President TrumpDonald TrumpTrump defends indicted GOP congressman House to vote Thursday on holding Bannon in contempt Youngkin calls for investigation into Loudoun County School Board amid sexual assault allegations MORE on Tuesday said the White House would put pressure on governors to get schools opened in the fall amid rising coronavirus cases in the United States.
At a White House summit, Trump signaled the full-court press, saying it would not be good politically to keep schools closed.
“We don’t want people to make political statements or do it for political reasons. They think it’s going to be good for them politically, so they keep the schools closed. No way,” Trump said during a White House event with government officials and school administrators.
“We’re very much going to put pressure on governors and everyone else to open the schools,” Trump added, after again claiming that the increase in cases is a result of increased testing.
A number of states have seen spiking cases, and the U.S. last week saw the daily number of cases across the country cross the threshold of 50,000.
Health experts argue the spiking number of cases is likely linked to people congregating more as lockdowns across the country eased and people were less guarded about social distancing. Some states have since reimposed measures to keep people apart, such as closing bars or delaying the opening of indoor dining at restaurants.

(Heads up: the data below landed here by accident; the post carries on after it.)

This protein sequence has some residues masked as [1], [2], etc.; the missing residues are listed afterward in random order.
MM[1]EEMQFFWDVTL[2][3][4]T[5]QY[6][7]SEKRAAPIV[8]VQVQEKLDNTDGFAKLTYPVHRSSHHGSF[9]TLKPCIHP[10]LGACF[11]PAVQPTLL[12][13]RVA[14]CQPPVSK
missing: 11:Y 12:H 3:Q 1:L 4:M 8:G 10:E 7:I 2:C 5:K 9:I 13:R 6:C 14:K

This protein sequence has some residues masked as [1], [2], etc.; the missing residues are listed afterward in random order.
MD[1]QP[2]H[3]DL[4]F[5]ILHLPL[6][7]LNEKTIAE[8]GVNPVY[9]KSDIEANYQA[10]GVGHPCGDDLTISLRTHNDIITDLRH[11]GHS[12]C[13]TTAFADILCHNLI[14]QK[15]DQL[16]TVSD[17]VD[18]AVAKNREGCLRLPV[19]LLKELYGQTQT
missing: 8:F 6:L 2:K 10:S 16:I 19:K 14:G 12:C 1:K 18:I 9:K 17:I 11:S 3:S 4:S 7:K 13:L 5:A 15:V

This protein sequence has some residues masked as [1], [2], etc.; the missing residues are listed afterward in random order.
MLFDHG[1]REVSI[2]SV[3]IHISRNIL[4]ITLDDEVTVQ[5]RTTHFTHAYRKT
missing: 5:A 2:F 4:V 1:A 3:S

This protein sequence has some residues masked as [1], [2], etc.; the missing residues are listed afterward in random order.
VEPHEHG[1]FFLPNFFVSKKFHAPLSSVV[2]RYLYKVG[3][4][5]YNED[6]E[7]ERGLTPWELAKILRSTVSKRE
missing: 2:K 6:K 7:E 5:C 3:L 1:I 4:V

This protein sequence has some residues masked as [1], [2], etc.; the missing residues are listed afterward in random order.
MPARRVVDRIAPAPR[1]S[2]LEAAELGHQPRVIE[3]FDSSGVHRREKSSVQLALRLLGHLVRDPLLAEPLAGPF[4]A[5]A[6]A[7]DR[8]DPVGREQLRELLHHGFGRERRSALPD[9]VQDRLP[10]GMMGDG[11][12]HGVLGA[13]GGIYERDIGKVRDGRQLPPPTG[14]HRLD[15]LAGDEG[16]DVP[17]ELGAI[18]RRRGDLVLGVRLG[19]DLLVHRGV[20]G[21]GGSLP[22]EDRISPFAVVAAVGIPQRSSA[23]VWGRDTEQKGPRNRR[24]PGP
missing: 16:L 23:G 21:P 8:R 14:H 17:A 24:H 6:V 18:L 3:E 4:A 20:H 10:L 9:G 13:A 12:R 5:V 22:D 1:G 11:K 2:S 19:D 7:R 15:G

The rising cases have also raised questions about schools opening in the fall.
Trump, Vice President Pence, Health and Human Services Secretary Alex Azar, Education Secretary Betsy DeVosBetsy DeVosMcAuliffe rolls out new ad hitting back at Youngkin on education Biden DOJ tries to shield DeVos from deposition in lawsuit over student loans The long con targeting student survivors of sexual assault MORE, Centers for Disease Control and Prevention (CDC) Director Robert Redfield and White House coronavirus response coordinator Deborah Birx attended the daylong event at the White House on Tuesday with school officials from around the country.
The message from the administration was unambiguous even before Trump spoke: Schools should have no issues returning to in-person learning in the fall.
Pence relayed that message to governors in a teleconference on Tuesday morning, while DeVos told state leaders that plans that included only limited in-person instruction were unacceptable.
“When it comes to reopening our schools, nobody should hide behind our CDC’s guidance as a way to not reopen schools,” Azar said, echoing Pence’s comments. “Our guidance is to enable and empower the reopening of schools and physical attendance by our kids.”
The CDC guidance emphasizes opening safely and schools should only dismiss classes for longer than two weeks if there is “substantial” COVID-19 spread in their communities.
Schools that open in areas with “minimal to moderate” transmission should cancel large gatherings, space desks at least six feet apart, stagger arrival and dismissal times and limit nonessential visitors, under the guidelines.
“We need to plan to keep our schools reopened. I think this is really the important message and that’s why we’re having these discussions to get people to understand we need to reopen schools. We can do this safely. We need to commit to it. We need to just get it done,” Redfield said.